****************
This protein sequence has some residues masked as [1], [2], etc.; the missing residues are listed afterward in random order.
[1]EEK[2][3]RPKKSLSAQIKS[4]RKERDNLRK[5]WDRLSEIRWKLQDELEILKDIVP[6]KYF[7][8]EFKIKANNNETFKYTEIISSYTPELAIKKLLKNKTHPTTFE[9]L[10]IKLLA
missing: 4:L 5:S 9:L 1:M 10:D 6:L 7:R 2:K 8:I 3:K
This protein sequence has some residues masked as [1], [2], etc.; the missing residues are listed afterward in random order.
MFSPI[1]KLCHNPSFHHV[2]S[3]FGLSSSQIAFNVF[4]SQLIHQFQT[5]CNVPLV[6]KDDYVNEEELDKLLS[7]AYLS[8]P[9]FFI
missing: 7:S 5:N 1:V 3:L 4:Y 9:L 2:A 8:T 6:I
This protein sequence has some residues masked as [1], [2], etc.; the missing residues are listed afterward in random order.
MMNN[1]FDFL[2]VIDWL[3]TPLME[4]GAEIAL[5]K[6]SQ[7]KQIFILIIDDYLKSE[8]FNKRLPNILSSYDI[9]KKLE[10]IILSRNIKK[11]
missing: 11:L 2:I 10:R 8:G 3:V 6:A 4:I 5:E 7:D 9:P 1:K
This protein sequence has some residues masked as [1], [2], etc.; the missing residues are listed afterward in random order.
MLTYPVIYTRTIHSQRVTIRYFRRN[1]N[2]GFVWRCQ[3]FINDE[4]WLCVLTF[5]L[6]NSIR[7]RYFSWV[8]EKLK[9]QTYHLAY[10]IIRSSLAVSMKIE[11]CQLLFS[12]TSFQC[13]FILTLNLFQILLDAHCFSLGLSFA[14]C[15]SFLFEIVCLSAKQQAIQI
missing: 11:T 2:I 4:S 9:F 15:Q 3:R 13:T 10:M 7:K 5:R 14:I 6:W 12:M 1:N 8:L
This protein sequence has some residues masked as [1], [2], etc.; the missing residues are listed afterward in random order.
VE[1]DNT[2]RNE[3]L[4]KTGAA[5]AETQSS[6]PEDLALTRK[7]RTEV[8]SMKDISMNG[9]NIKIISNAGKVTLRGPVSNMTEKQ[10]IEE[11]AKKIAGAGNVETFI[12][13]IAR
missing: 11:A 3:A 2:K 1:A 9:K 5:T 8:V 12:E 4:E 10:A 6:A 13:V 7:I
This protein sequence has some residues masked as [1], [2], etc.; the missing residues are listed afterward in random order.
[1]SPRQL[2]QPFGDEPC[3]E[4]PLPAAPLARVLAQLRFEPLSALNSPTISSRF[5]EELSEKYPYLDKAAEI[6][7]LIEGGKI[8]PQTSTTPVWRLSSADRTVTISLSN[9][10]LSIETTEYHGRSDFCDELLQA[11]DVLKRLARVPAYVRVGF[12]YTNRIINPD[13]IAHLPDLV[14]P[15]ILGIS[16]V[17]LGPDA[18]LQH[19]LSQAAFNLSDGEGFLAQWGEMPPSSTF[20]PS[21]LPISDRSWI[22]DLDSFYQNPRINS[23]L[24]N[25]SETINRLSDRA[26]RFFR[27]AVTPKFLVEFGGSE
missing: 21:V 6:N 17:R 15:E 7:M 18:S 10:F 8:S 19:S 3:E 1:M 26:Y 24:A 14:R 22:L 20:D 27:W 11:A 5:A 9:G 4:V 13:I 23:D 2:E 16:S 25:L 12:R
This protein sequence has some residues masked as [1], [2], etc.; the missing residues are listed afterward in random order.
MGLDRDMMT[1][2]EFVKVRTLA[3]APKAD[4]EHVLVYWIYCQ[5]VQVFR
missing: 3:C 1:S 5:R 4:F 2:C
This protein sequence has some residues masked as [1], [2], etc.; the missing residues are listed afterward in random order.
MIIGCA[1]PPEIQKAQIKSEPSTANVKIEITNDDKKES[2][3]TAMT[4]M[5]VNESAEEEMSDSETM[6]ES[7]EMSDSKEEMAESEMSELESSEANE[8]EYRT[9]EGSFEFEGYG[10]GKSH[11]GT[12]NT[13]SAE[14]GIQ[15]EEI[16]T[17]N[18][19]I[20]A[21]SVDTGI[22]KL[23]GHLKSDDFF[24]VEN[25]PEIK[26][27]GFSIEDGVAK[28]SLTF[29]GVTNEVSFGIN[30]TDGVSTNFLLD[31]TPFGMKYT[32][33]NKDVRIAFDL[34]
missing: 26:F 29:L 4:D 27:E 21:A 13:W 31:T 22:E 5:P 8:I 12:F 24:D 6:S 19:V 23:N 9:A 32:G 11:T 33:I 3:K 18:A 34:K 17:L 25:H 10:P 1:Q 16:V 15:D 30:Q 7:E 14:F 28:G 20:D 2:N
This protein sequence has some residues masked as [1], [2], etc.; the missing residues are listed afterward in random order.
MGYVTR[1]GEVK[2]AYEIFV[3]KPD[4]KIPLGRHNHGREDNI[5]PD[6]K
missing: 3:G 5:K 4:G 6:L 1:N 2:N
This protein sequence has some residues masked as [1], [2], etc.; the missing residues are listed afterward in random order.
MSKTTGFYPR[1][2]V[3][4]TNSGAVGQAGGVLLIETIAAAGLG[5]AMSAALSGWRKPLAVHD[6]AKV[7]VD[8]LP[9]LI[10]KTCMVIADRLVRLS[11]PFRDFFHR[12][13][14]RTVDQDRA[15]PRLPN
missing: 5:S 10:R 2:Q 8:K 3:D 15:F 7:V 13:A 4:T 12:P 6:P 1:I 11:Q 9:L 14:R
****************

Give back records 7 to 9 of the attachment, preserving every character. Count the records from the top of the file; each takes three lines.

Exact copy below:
This protein sequence has some residues masked as [1], [2], etc.; the missing residues are listed afterward in random order.
MGLDRDMMT[1][2]EFVKVRTLA[3]APKAD[4]EHVLVYWIYCQ[5]VQVFR
missing: 3:C 1:S 5:R 4:F 2:C
This protein sequence has some residues masked as [1], [2], etc.; the missing residues are listed afterward in random order.
MIIGCA[1]PPEIQKAQIKSEPSTANVKIEITNDDKKES[2][3]TAMT[4]M[5]VNESAEEEMSDSETM[6]ES[7]EMSDSKEEMAESEMSELESSEANE[8]EYRT[9]EGSFEFEGYG[10]GKSH[11]GT[12]NT[13]SAE[14]GIQ[15]EEI[16]T[17]N[18][19]I[20]A[21]SVDTGI[22]KL[23]GHLKSDDFF[24]VEN[25]PEIK[26][27]GFSIEDGVAK[28]SLTF[29]GVTNEVSFGIN[30]TDGVSTNFLLD[31]TPFGMKYT[32][33]NKDVRIAFDL[34]
missing: 26:F 29:L 4:D 27:E 21:A 13:W 31:T 22:E 5:P 8:I 12:F 24:D 6:S 19:V 23:N 9:A 32:G 11:T 33:I 3:K 18:A 34:K 17:L 25:H 10:P 1:Q 16:V 15:D 30:Q 7:E 14:F 28:G 20:D 2:N
This protein sequence has some residues masked as [1], [2], etc.; the missing residues are listed afterward in random order.
MGYVTR[1]GEVK[2]AYEIFV[3]KPD[4]KIPLGRHNHGREDNI[5]PD[6]K
missing: 3:G 5:K 4:G 6:L 1:N 2:N